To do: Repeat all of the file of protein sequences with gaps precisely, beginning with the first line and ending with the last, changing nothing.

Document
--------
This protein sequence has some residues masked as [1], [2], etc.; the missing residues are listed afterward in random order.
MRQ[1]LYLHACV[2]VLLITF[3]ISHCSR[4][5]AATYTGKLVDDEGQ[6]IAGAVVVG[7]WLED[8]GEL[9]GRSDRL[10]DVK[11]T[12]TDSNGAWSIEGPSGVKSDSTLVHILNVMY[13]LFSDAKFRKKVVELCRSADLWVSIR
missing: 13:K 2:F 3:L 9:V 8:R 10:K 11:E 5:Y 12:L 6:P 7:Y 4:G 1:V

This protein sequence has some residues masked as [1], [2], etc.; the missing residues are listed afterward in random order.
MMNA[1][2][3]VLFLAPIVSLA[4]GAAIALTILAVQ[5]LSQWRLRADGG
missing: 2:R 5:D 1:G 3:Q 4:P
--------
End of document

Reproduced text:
This protein sequence has some residues masked as [1], [2], etc.; the missing residues are listed afterward in random order.
MRQ[1]LYLHACV[2]VLLITF[3]ISHCSR[4][5]AATYTGKLVDDEGQ[6]IAGAVVVG[7]WLED[8]GEL[9]GRSDRL[10]DVK[11]T[12]TDSNGAWSIEGPSGVKSDSTLVHILNVMY[13]LFSDAKFRKKVVELCRSADLWVSIR
missing: 13:K 2:F 3:L 9:V 8:R 10:K 11:E 5:Y 12:L 6:P 7:Y 4:G 1:V

This protein sequence has some residues masked as [1], [2], etc.; the missing residues are listed afterward in random order.
MMNA[1][2][3]VLFLAPIVSLA[4]GAAIALTILAVQ[5]LSQWRLRADGG
missing: 2:R 5:D 1:G 3:Q 4:P